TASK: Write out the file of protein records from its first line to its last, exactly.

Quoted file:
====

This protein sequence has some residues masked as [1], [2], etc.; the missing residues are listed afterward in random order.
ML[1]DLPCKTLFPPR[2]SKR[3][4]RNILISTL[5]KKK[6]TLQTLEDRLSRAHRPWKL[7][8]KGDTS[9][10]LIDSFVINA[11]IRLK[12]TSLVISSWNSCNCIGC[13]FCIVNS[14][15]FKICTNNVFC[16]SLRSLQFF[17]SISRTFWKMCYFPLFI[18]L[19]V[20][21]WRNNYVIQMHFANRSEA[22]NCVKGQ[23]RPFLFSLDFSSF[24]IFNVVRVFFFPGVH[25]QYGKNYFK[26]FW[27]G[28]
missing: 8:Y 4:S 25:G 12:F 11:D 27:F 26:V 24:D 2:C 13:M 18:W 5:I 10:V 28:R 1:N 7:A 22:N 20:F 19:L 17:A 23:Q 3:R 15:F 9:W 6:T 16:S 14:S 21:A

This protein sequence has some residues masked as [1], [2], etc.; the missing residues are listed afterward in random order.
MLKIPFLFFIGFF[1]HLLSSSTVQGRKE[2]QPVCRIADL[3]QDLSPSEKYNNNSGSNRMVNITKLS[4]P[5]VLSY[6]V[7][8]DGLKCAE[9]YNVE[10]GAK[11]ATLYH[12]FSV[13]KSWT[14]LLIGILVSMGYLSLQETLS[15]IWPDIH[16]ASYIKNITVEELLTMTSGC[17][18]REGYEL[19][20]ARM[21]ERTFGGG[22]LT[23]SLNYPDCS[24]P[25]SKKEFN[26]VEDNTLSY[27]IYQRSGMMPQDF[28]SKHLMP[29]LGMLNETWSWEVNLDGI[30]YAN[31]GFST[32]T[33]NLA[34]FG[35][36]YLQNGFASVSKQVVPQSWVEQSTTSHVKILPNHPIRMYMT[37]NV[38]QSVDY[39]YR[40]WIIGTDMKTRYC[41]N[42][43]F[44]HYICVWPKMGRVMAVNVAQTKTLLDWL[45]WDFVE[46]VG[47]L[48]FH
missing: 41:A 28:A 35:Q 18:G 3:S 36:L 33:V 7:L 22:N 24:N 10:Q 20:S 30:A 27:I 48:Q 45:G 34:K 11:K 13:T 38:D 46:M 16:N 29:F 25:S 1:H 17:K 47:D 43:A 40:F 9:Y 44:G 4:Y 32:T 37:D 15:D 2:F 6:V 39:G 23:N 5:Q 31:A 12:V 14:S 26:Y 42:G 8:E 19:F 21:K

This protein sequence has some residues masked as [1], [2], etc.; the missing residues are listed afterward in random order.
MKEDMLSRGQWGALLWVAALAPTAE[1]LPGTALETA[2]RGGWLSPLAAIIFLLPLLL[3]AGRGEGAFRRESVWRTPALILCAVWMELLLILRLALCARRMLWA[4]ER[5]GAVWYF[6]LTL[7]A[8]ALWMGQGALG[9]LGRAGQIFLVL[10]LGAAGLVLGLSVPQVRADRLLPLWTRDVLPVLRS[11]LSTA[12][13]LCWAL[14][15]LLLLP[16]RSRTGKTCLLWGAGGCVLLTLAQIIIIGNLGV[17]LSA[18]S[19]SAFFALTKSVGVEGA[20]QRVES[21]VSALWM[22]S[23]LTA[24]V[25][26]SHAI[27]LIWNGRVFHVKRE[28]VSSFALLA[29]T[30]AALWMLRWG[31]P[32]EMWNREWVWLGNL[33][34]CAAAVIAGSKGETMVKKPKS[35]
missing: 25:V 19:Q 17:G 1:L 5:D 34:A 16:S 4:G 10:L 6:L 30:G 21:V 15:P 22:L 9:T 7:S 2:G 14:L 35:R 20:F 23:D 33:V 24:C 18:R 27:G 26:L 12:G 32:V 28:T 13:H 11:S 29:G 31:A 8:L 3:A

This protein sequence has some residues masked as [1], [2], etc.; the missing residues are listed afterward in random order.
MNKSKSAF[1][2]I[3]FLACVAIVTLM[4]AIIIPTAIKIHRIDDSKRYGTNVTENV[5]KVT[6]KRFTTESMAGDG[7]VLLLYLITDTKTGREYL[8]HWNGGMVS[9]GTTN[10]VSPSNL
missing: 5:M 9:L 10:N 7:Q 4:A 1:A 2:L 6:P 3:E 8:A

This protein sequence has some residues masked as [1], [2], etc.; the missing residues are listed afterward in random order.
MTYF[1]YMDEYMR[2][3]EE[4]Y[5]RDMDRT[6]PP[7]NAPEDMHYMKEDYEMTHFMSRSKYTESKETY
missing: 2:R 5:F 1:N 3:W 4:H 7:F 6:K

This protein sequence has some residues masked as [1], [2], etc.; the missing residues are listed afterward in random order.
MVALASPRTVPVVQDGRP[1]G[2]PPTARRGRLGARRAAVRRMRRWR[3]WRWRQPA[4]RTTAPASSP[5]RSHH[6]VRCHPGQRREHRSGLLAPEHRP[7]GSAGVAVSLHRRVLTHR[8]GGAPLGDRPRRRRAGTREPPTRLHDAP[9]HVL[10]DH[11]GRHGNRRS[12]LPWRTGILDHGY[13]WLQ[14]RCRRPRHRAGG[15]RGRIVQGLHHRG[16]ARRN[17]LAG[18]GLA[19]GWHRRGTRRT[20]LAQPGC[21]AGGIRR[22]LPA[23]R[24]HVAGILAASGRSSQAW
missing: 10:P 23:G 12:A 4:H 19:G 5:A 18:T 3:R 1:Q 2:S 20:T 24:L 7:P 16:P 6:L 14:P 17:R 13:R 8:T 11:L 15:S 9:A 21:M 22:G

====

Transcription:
This protein sequence has some residues masked as [1], [2], etc.; the missing residues are listed afterward in random order.
ML[1]DLPCKTLFPPR[2]SKR[3][4]RNILISTL[5]KKK[6]TLQTLEDRLSRAHRPWKL[7][8]KGDTS[9][10]LIDSFVINA[11]IRLK[12]TSLVISSWNSCNCIGC[13]FCIVNS[14][15]FKICTNNVFC[16]SLRSLQFF[17]SISRTFWKMCYFPLFI[18]L[19]V[20][21]WRNNYVIQMHFANRSEA[22]NCVKGQ[23]RPFLFSLDFSSF[24]IFNVVRVFFFPGVH[25]QYGKNYFK[26]FW[27]G[28]
missing: 8:Y 4:S 25:G 12:F 11:D 27:F 26:V 24:D 2:C 13:M 18:W 5:I 10:V 28:R 1:N 7:A 22:N 20:F 19:L 17:A 23:Q 3:R 15:F 9:W 6:T 16:S 14:S 21:A

This protein sequence has some residues masked as [1], [2], etc.; the missing residues are listed afterward in random order.
MLKIPFLFFIGFF[1]HLLSSSTVQGRKE[2]QPVCRIADL[3]QDLSPSEKYNNNSGSNRMVNITKLS[4]P[5]VLSY[6]V[7][8]DGLKCAE[9]YNVE[10]GAK[11]ATLYH[12]FSV[13]KSWT[14]LLIGILVSMGYLSLQETLS[15]IWPDIH[16]ASYIKNITVEELLTMTSGC[17][18]REGYEL[19][20]ARM[21]ERTFGGG[22]LT[23]SLNYPDCS[24]P[25]SKKEFN[26]VEDNTLSY[27]IYQRSGMMPQDF[28]SKHLMP[29]LGMLNETWSWEVNLDGI[30]YAN[31]GFST[32]T[33]NLA[34]FG[35][36]YLQNGFASVSKQVVPQSWVEQSTTSHVKILPNHPIRMYMT[37]NV[38]QSVDY[39]YR[40]WIIGTDMKTRYC[41]N[42][43]F[44]HYICVWPKMGRVMAVNVAQTKTLLDWL[45]WDFVE[46]VG[47]L[48]FH
missing: 41:A 28:A 35:Q 18:G 3:S 36:L 33:V 7:L 22:N 24:N 10:Q 20:S 30:A 27:I 48:Q 45:G 34:K 11:K 13:T 38:D 46:M 16:N 29:F 25:S 1:H 17:K 47:D 43:A 40:F 9:Y 44:G 4:Y 32:T 37:D 15:D 2:F 6:V 39:G 23:N 5:Q 31:A 12:V 14:S 26:Y 42:G 8:E 19:F 21:K

This protein sequence has some residues masked as [1], [2], etc.; the missing residues are listed afterward in random order.
MKEDMLSRGQWGALLWVAALAPTAE[1]LPGTALETA[2]RGGWLSPLAAIIFLLPLLL[3]AGRGEGAFRRESVWRTPALILCAVWMELLLILRLALCARRMLWA[4]ER[5]GAVWYF[6]LTL[7]A[8]ALWMGQGALG[9]LGRAGQIFLVL[10]LGAAGLVLGLSVPQVRADRLLPLWTRDVLPVLRS[11]LSTA[12][13]LCWAL[14][15]LLLLP[16]RSRTGKTCLLWGAGGCVLLTLAQIIIIGNLGV[17]LSA[18]S[19]SAFFALTKSVGVEGA[20]QRVES[21]VSALWM[22]S[23]LTA[24]V[25][26]SHAI[27]LIWNGRVFHVKRE[28]VSSFALLA[29]T[30]AALWMLRWG[31]P[32]EMWNREWVWLGNL[33][34]CAAAVIAGSKGETMVKKPKS[35]
missing: 25:V 19:Q 17:G 1:L 5:D 34:A 16:S 4:G 10:L 6:L 30:G 21:V 15:P 22:L 9:T 7:S 2:G 14:L 35:R 20:F 23:D 33:V 24:C 18:R 27:G 26:L 12:G 32:V 28:T 13:H 11:S 29:G 31:A 8:L 3:A

This protein sequence has some residues masked as [1], [2], etc.; the missing residues are listed afterward in random order.
MNKSKSAF[1][2]I[3]FLACVAIVTLM[4]AIIIPTAIKIHRIDDSKRYGTNVTENV[5]KVT[6]KRFTTESMAGDG[7]VLLLYLITDTKTGREYL[8]HWNGGMVS[9]GTTN[10]VSPSNL
missing: 5:M 9:L 10:N 7:Q 4:A 1:A 2:L 6:P 3:E 8:A

This protein sequence has some residues masked as [1], [2], etc.; the missing residues are listed afterward in random order.
MTYF[1]YMDEYMR[2][3]EE[4]Y[5]RDMDRT[6]PP[7]NAPEDMHYMKEDYEMTHFMSRSKYTESKETY
missing: 2:R 5:F 1:N 3:W 4:H 7:F 6:K

This protein sequence has some residues masked as [1], [2], etc.; the missing residues are listed afterward in random order.
MVALASPRTVPVVQDGRP[1]G[2]PPTARRGRLGARRAAVRRMRRWR[3]WRWRQPA[4]RTTAPASSP[5]RSHH[6]VRCHPGQRREHRSGLLAPEHRP[7]GSAGVAVSLHRRVLTHR[8]GGAPLGDRPRRRRAGTREPPTRLHDAP[9]HVL[10]DH[11]GRHGNRRS[12]LPWRTGILDHGY[13]WLQ[14]RCRRPRHRAGG[15]RGRIVQGLHHRG[16]ARRN[17]LAG[18]GLA[19]GWHRRGTRRT[20]LAQPGC[21]AGGIRR[22]LPA[23]R[24]HVAGILAASGRSSQAW
missing: 10:P 23:G 12:A 4:H 19:G 5:A 18:T 3:R 1:Q 2:S 20:T 24:L 7:P 16:P 6:L 14:P 17:R 13:R 8:T 11:L 15:S 9:A 21:M 22:G